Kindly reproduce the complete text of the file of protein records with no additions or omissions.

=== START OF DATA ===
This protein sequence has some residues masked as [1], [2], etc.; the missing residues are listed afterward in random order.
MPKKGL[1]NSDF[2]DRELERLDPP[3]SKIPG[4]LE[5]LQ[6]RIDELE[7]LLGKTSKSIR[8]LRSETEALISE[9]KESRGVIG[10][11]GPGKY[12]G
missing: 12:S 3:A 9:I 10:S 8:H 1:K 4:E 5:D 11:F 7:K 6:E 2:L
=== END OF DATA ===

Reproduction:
This protein sequence has some residues masked as [1], [2], etc.; the missing residues are listed afterward in random order.
MPKKGL[1]NSDF[2]DRELERLDPP[3]SKIPG[4]LE[5]LQ[6]RIDELE[7]LLGKTSKSIR[8]LRSETEALISE[9]KESRGVIG[10][11]GPGKY[12]G
missing: 12:S 3:A 9:I 10:S 8:H 1:K 4:E 5:D 11:F 7:K 6:E 2:L